Are Fermented Drinks Healthy—or Just Hype?

Are Fermented Drinks Healthy—or Just Hype?

I think we can safely call it a comeback: Once a food-preserving necessity for our refrigeration-less ancient ancestors, fermentation is experiencing a true revival, led largely by the fermented drinks craze that is kombucha. In fact, forecasts predict the global fermented beverage market will hit $1,061 billion by 2023.

The drinks’ popularity is due in large part to their beneficial bacteria called probiotics, which are believed to help balance our gut microbiome, the collection of microbes that naturally reside in our gastrointestinal tract. And a growing body of research is linking a balanced gut microbiome with all sorts of benefits for gut health, weight maintenance, immunity, mental health, skin, and more.

So should we all add fermented drinks to our daily hydration regimen? “They do have potential benefits, but like most nutrition trends, they’re not a magic bullet,” says registered dietitian Anne L’Heureux, head of Spartan Nutrition and a Spartan SGX coach. Read on to learn more, plus get help determining which of the most popular fermented drinks—including kombucha, sparkling probiotic beverages, apple cider vinegar, and sipping vinegar—might be right for you.

Benefits of Fermented Drinks

The health benefits of these bevvies can vary depending on what ingredients are being preserved, but here are some of the biggest global ones, according to L’Heureux:

1. They improve food digestibility.

The process of fermentation is akin to early digestion because the bacteria “predigest” certain components of food—meaning they convert carbohydrates into alcohol or acids. For instance, in yogurt, the bacteria convert lactose (milk sugar) into lactic acid, making it easier for people with lactose intolerance to consume.

2. They increase concentrations of vitamins and bioactive compounds.

For instance, certain strains of lactic acid bacteria are known to synthesize water-soluble vitamins such as folate, riboflavin, and vitamin B12. And studies have shown that the fermentation process causes chemical changes such as creating phytochemicals and enriching peptides.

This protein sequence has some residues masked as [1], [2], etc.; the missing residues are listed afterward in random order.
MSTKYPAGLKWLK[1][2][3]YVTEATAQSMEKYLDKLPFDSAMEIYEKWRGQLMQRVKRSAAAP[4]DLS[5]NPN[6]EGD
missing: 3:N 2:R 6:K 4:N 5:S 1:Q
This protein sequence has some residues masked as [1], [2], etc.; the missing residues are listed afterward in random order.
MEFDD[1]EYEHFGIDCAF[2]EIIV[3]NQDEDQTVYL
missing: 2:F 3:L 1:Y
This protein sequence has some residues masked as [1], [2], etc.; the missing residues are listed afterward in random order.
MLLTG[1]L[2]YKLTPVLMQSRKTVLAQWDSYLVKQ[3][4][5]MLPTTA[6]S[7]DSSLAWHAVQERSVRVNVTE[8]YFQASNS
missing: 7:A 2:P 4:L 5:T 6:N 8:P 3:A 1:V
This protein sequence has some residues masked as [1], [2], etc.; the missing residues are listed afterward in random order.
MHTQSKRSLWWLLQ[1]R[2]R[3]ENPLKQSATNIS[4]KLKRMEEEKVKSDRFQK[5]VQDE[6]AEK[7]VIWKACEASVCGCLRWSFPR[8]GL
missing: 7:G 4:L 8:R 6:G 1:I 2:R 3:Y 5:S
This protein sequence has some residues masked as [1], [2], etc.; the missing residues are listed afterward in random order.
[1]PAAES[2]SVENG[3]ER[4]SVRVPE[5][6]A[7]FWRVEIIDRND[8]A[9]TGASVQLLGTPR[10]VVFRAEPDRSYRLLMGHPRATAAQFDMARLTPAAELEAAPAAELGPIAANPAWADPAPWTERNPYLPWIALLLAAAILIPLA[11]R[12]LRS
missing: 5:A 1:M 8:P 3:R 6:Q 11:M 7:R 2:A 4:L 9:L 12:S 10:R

3. They reduce anti-nutrients.

Fermentation reduces the concentration of antinutrients such as lectins and phytate, which can block the normal absorption of nutrients in your GI tract. For example, studies have shown lower levels of lectins in fermented lentils and cornmeal.

4. They increase food safety and shelf life.

Fermentation is basically the OG of preservatives. The process promotes the growth of good bacteria and prevents the growth of bad, spoilage-causing ones.

How to Choose the Best Fermented Drink for You

If you decide to hop on the fermented drinks bandwagon, you may see some benefits, and they shouldn’t do you any harm so long as you don’t overdo it and follow a few smart guidelines for integrating them into your diet. Here’s what L’Heureux recommends:

  • Check the label for added sugars. Aim to keep added sugars to a minimum, while still allowing the taste you enjoy. A good rule of thumb is 6 grams per serving or less.
  • Look for natural ingredients such as sugar from natural fruit juices and beneficial spices.
  • Get your primary hydration from plain water, the best and most natural source of hydration.